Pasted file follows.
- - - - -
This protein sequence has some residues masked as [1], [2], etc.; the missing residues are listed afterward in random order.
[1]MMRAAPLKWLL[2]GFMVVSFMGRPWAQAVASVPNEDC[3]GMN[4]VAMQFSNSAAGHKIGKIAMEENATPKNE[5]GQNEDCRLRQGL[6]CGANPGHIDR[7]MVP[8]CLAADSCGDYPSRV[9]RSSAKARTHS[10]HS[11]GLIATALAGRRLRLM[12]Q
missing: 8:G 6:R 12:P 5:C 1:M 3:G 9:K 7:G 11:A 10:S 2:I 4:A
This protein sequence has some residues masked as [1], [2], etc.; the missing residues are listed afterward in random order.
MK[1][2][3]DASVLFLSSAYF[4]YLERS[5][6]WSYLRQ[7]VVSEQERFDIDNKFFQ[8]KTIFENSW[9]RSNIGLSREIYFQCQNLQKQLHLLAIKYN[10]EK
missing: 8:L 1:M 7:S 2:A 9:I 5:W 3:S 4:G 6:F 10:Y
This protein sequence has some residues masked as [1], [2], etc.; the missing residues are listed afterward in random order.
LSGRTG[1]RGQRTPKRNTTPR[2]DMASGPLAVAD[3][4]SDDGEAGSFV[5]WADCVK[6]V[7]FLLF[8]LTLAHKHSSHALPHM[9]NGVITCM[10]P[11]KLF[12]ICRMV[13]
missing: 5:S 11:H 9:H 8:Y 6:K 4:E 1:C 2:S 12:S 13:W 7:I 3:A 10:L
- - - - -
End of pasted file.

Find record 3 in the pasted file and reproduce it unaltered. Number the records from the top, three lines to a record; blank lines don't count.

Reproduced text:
This protein sequence has some residues masked as [1], [2], etc.; the missing residues are listed afterward in random order.
LSGRTG[1]RGQRTPKRNTTPR[2]DMASGPLAVAD[3][4]SDDGEAGSFV[5]WADCVK[6]V[7]FLLF[8]LTLAHKHSSHALPHM[9]NGVITCM[10]P[11]KLF[12]ICRMV[13]
missing: 5:S 11:H 9:H 8:Y 6:K 4:E 1:C 2:S 12:S 13:W 7:I 3:A 10:L